Sack of Rome
For almost a thousand years, the City of Rome stood strong, conquering the entire world, even though it was invaded numerous times. The empire had been built on acquiring slaves and looting but with time, they ran out of new territories to conquer (Ridley 2017, n.p., para. 4). The first time that the city of Rome fell to foreign invaders was on 24th August 410 AD (Cole 2014, p. 4). For the past 800 years, no similar event had befallen Rome. Many of the Barbarians who sacked Rome, were former members of the Roman army. In 402 AD, the Ravenna had been made to be the capital of the Roman Empire. This tutorial paper will analyse the sack of Rome in AD 410.
Construct A Basic Outline of Events Leading Up to The Sack of Rome in 410.
King Alaric led his army into Rome in 409 AD after his demands for cooperation were rejected. He was determined to capture the city. At the same time, Jovious had come to visit Honorius to seek forgiveness for the death of Didymus and Verenianus, who were Honorius’s relatives. He insisted that Constantine had not ordered for their execution (Ridley 2017, n.p., para. 1). The Visigoths (Germans) invaded Rome in 410 AD.
In AD 407 during the rule of Arcadius, the army in Britain obeyed Marcus as their emperor. When he obliged to do as they wanted him to, the troops murdered him and appointed Gratian, giving him all the trappings of power of an emperor. Four months later, they fell out with him and killed him. They appointed Constantine to be Gratian’s successor. He went to lower Germany where he conquered all the territory to the Alps, expanding his empire.
In AD 408, Stilicho sent Magister Sarus and his army killed Justinianus and a majority of his troops and took away all their booty after engaging them in war. He also took over Valentia since he was aware that Constantine was based there. Magister Sarus also killed Nebiogastes even though they were having peace talks and had taken oaths not to harm each other (Ridley 2017, p. 1).
What details are we able to glean from these texts about the sack of Rome itself?
Many Romans held the view that the fall of Rome was a penalty because they had forsaken traditional Roman religion and embraced Christianity. Barbarians had attacked Rome multiple times (Ridley 2017, n.p., para.5). When King Alaric saw that neither was he gaining support on his propositions, nor was he gaining hostages, he attacked Rome once more and warned the inhabitants of Rome that he would capture their city if they did not join forces with him to overthrow emperor Honorius (Ridley 2017, n.p., para.6). The loss of labour was a huge blow since commercial agriculture and the economy, in general, went on a downward spiral (Ridley 2017, n.p., para.4). The Praetorian Guards were the emperor’s personal bodyguards. Sometimes, they would assassinate and replace emperor’s when they wished (Croke 2013, p. 1).
How are the Goths, including Alaric, represented in these texts?
Christensen states that the Goths originated from Sweden but emigrated under King Berig because of overpopulation, using three ships (2002, p. 10). The Goths were also tactful. They attacked Stilicho and his army almost wiping it out entirely. Later, they attacked Liguria and stole everything they found (Mierow 1908, p. 1, para. 155). Alaric was tactful because he was able to train and raise an effective army made up of three hundred courageous youths who were able to help him capture the city by working as slaves and later kill their masters. The guards would be caught off-guard since they had no intelligence of this plot (History of the War 2017, n.p., para. 17).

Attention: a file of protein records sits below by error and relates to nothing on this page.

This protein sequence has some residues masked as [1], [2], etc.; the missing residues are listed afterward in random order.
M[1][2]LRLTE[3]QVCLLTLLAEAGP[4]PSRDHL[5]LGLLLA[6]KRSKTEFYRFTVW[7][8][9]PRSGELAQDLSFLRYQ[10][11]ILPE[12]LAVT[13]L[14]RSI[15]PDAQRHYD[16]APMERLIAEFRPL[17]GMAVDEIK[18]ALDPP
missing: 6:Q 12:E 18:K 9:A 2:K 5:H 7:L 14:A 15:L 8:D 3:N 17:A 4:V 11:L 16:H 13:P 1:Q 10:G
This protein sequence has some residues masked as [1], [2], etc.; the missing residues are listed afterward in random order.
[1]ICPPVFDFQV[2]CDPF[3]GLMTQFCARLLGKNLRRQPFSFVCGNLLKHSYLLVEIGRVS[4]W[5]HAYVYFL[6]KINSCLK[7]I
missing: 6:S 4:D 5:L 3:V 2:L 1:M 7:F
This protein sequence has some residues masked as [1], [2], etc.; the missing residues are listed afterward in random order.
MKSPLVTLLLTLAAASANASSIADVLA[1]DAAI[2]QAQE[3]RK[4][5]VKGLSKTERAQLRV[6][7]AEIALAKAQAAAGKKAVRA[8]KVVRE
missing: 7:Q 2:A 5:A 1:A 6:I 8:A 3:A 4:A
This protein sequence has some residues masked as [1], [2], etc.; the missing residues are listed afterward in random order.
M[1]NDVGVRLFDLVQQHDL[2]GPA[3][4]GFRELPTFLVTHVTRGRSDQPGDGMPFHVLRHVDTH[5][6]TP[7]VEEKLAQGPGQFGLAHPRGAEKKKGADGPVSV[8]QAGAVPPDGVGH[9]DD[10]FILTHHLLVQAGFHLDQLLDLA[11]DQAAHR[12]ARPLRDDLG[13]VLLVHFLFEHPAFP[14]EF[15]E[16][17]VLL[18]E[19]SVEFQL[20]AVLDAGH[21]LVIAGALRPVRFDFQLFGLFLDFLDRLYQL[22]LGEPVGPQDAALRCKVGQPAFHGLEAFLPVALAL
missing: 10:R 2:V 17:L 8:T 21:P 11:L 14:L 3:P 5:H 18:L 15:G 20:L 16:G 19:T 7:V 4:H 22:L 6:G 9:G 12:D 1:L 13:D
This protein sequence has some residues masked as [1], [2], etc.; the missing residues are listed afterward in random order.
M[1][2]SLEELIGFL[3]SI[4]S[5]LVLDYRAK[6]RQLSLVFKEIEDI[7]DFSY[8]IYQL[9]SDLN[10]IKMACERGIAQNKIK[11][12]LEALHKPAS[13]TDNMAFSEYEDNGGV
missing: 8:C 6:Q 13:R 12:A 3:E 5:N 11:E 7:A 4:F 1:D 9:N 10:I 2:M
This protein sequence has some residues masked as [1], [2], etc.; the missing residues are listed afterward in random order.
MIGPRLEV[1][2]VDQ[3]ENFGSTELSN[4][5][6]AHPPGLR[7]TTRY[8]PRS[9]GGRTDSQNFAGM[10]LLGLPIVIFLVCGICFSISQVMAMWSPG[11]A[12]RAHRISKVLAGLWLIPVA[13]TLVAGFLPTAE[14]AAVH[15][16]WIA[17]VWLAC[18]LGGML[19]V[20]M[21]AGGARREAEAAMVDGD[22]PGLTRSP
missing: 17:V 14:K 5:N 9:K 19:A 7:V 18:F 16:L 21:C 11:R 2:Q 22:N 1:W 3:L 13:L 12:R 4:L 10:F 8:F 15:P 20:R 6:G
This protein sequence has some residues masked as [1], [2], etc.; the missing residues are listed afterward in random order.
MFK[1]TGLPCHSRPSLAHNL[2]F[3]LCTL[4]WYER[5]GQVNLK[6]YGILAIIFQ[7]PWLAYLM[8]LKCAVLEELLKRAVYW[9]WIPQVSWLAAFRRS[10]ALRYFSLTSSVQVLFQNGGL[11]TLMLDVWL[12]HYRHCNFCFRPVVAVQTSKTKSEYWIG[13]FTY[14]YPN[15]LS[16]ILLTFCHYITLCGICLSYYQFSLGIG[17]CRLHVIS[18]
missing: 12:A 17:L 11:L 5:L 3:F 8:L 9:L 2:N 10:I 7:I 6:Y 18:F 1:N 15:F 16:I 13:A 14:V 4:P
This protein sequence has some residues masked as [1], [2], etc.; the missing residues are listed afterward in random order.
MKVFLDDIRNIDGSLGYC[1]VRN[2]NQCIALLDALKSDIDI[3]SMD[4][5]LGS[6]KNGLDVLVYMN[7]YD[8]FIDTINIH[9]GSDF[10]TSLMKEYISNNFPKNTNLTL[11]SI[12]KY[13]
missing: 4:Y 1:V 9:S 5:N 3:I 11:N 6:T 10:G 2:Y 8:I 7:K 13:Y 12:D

To avoid doubt, the youths were exceptionally submissive to their masters. On the selected day, Alaric had camped at the Salarian gate with his army armed to the teeth. All the youths who had come as slaves killed all the guards opened the gates and welcomed Alaric and his army. The houses located next to the gate were the first to be burnt. They stole every valuable item in Rome and killed most of the inhabitants of that city (History of the War 2017, n.p., para. 17).
What image do we have of Honorius from these texts?
Emperor Honorius ruled the Western Roman Emperor between 395 and423 AD. The most distinguishable characteristic from that of his predecessors is the Visigoths attack and Sack of Rome on the 24TH of August 410 under the leadership of King Alaric 1. He did not successfully repulse the Visigoths who led to the fall of his empire. He was not a good leader. His lack of effective leadership contributed to the fall of his empire (History of the War 2017, n.p., para 16).
Emperor Honorius had never thought of starting a war. Therefore, he was shocked to learn that a great army of Barbarians was approaching Rome. He fled the palace and went to hide in Ravenna, where he reorganised himself once again (History of the War 2017, n.p., para. 16). The Barbarians faced no resistance; hence they captured all the cities they reached. The Roman empire was attacked several times under his rule. King Gaiseric of the Vandals and King Alaric were both successful in invading Rome (Mierow 1908, p. 1, para. 153). For example, Alaric attacked Rome, leading to the Sack of Rome.
What main argument does Augustine present in answer to the criticism that the sack of Rome took place under the watch of a Christian emperor?
Augustine was a Catholic Bishop. When he heard that Rome was destroyed, he wrote a book titled The City of God that talked about Christianity to comfort them. He argued that Christianity was an important factor in Rome’s prosperity. He denied rumours that Christianity fuelled the fall of Rome. In his book, Augustine argued that even though the worldly Roman rule had come to an end, the City of God would succeed at last. Like a majority of the Christians who lived during the Late Antiquity, his main focus was heaven. Christianity was the authoritative religion for the Roman Empire (Augustine 1887, p. 1).